How COVID-19 is Affecting the Sex Work Industry

There is an industry that we tend to forget about during the COVID-19 pandemic, despite finding itself in every country on earth: the sex industry. 

by Isana Raja
Staff Writer

Sex work provides income for over 42 million people worldwide. However, due to the COVID-19 pandemic, this “close-contact” profession is now banned, rendering many distraught, unemployed, and at high risk of contraction of the virus. Sex work takes many forms, but prostitution —  being paid for sex —  seems to be the most relevant when dealing with government laws and legislation.  Since prostitution is legally regarded differently by each nation, sex workers are facing the repercussions of the pandemic in vastly different ways. But despite the inconsistencies in the way sex work functions across the globe, it is certain that the coronavirus is drastically changing the sex industry landscape. 

 

Unfortunately, it is to be noted that a vast number of those involved in prostitution are not doing so on their own volition, as sex-trafficking has become extremely common, especially among children as forced sexual labor is not considered sex work.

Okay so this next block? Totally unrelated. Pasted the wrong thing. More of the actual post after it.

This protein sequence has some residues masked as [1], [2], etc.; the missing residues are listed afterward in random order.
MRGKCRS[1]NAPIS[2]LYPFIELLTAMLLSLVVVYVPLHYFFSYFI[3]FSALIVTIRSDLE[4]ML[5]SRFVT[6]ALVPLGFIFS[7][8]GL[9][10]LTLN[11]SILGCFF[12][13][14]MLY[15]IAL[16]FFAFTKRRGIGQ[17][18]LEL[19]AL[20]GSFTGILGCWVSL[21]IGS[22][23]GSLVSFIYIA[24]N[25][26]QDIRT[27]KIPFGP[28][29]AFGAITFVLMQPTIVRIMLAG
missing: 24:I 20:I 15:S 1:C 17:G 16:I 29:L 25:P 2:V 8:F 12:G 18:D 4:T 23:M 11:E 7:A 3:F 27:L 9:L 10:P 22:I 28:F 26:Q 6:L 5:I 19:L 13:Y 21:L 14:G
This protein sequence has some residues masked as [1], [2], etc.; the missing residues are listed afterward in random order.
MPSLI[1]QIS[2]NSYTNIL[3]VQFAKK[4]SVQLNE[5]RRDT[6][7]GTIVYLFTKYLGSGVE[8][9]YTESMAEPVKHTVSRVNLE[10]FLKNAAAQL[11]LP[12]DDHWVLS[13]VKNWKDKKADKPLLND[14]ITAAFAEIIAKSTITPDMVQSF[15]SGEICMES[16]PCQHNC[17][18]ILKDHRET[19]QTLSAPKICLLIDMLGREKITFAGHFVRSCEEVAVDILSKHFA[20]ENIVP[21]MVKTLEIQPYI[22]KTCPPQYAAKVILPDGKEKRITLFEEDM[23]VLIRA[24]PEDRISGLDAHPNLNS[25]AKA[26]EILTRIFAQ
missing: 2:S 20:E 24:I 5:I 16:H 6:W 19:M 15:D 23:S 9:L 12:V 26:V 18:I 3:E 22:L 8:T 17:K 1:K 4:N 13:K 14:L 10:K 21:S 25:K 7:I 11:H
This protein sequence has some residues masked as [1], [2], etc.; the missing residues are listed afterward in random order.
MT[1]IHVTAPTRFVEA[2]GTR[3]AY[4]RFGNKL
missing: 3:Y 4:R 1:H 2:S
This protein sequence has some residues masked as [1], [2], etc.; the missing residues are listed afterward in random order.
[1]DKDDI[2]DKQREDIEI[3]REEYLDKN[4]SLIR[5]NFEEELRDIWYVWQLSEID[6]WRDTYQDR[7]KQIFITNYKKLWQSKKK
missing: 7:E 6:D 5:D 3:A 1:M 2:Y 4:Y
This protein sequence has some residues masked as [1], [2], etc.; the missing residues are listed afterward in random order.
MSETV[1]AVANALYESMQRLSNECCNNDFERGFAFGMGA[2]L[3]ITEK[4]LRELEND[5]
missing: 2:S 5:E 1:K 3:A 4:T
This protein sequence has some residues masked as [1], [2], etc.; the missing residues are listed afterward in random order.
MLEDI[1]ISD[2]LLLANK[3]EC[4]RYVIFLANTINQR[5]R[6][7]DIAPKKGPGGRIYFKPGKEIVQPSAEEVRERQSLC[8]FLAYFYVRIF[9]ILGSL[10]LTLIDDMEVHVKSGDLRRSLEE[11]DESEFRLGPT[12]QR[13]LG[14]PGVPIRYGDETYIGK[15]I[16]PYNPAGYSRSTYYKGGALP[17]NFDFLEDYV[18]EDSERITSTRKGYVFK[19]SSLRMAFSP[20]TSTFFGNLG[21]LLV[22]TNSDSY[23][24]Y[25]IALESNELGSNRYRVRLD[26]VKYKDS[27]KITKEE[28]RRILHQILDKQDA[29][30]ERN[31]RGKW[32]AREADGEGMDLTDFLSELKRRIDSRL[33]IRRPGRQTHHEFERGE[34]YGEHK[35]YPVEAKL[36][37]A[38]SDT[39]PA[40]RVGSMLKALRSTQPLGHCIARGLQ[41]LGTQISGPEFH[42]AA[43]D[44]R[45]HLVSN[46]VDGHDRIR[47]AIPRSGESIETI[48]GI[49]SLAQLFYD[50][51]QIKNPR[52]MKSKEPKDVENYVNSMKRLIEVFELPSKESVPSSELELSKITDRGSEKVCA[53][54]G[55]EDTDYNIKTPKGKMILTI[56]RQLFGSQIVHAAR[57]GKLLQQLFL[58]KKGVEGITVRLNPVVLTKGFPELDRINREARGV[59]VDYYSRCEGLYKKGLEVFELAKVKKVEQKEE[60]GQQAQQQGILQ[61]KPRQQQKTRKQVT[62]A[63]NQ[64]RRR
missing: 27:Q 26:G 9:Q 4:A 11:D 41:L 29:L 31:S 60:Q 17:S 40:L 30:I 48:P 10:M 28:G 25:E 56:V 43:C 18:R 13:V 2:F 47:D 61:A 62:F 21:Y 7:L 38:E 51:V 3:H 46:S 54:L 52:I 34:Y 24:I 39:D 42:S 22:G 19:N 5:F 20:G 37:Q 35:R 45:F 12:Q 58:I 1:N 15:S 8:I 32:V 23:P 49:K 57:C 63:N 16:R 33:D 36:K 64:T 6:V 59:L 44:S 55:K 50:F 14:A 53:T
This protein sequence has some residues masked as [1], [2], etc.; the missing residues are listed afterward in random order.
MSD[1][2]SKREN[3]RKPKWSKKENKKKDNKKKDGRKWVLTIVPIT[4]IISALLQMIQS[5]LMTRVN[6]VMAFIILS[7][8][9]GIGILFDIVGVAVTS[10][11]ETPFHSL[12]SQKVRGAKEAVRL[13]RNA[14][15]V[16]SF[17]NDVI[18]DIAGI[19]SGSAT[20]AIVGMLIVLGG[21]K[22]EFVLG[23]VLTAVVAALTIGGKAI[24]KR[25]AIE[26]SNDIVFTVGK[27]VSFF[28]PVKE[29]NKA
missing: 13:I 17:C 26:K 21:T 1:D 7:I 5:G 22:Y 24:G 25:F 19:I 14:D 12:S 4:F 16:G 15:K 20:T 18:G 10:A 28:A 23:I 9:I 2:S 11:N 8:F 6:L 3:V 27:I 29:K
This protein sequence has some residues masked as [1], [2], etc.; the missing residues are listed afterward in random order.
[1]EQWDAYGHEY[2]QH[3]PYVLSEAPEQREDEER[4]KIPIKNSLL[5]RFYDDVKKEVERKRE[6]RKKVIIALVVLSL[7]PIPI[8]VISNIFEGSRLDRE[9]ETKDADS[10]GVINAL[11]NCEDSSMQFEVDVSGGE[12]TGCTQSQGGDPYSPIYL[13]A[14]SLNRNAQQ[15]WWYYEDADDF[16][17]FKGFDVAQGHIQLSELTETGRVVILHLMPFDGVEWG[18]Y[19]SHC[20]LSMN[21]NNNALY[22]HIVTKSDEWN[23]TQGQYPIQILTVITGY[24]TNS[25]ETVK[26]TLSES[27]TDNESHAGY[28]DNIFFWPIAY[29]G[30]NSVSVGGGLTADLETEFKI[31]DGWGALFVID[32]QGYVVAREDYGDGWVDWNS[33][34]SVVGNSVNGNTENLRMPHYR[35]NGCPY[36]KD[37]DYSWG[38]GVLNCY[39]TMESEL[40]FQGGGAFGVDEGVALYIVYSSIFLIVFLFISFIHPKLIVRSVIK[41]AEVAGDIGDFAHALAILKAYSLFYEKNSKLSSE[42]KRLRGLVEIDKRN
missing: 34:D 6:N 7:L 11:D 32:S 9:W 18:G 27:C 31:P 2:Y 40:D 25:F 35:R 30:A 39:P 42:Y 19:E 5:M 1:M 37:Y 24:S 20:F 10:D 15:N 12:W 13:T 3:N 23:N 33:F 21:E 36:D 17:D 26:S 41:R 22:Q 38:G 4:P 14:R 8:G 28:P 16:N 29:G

Thailand boasts one of the highest percentages of sex workers in the world. In fact, the country renowned for its savory Pad Thai and magnificent Buddhist temples has also become a magnet for Western tourists looking to enjoy cheap prostitution. Due to prostitution being technically illegal in Thailand, the lack of regulation — which would allow for employed status, workers benefits, and mandatory sexual protection and testing — poses a daunting challenge.  

However, there are also plenty of Thai women who choose to be sex workers for a number of reasons, with money being the leading incentive. Hundreds of thousands of women rely on sex work as their main source of income. The coronavirus has undermined this, rendering many of these women unable to even pay their rent. An estimated 300,000 workers are out of a job. This is driving many women to continue working in secret, despite the social distancing order mandated by the country. Due to the nature of sex work, the risk for contraction of the virus has skyrocketed among these women as well as their clients. Nonetheless, this is a risk many are willing to take, due to their desperate financial situations. With the economy in shambles, too many are being displaced from their jobs and need to find a way to put food on their plate. Workers across the globe, in places like Hong Kong, India, and Indonesia, find themselves in similar situations, with some women even having to take out loans to buy food. Perhaps if countries fully regulated and supported prostitution, women would not be forced to choose between staying safe from the coronavirus and earning a living. As Alice, a Thai sex worker put it: “We’re more afraid of having nothing to eat than the virus.”